CISR81060 - Compliance: Overview & ‘Reasonable excuse’: What can be a ‘reasonable excuse’?
There is no statutory definition of reasonable excuse, which “is a matter to be considered in the light of all circumstances of the particular case” (Rowland v HMRC  STC (SCD) 536 at paragraph 18). This was confirmed by the First-tier Tribunal in Anthony Wood, trading as Propaye v HMRC (2011 UK FTT 136 TC 001010), in the judgment released on 23 February 2011.
A reasonable excuse is normally an unexpected or unusual event that is either unforeseeable or beyond the person’s control and which prevents the person from complying with an obligation when they would otherwise have done. A combination of unexpected and foreseeable events may, when viewed together, be a reasonable excuse.
It is necessary to consider the actions of the person from the perspective of a prudent person, exercising reasonable foresight and due diligence, having proper regard for their responsibilities under the taxes acts.
If the person could reasonably have foreseen the event, whether or not it is within their control, we would expect the person to take steps to meet their obligations. It is a matter of judgment, if you consider the excuse to be reasonable you must accept it.
The important point to remember is that the customer must have taken action without unreasonable delay to rectify the position in relation to their outstanding obligations as soon as the circumstances surrounding the ‘reasonable excuse’ have ceased to be present (see CISR81110).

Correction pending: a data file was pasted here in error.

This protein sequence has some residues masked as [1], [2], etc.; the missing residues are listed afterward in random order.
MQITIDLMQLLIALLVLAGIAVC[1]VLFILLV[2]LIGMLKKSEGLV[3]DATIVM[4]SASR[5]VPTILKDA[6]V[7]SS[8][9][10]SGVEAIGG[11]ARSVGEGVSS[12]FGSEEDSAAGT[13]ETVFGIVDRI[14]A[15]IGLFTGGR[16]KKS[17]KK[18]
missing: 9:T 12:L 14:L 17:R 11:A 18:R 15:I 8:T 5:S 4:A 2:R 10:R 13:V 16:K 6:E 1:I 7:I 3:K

It is not possible to give a comprehensive list of what might be a reasonable excuse. Each depends upon the particular circumstances in which the failure occurred and the particular circumstances and abilities of the person who has failed. What is a reasonable excuse for one person’s circumstances may not be a reasonable excuse for another person in different circumstances.
If there is a reasonable excuse, it must exist throughout the period of the default.
CISR81070 gives some examples of what could be considered a reasonable excuse.
The law does, however, specify two situations that are not reasonable excuses. These are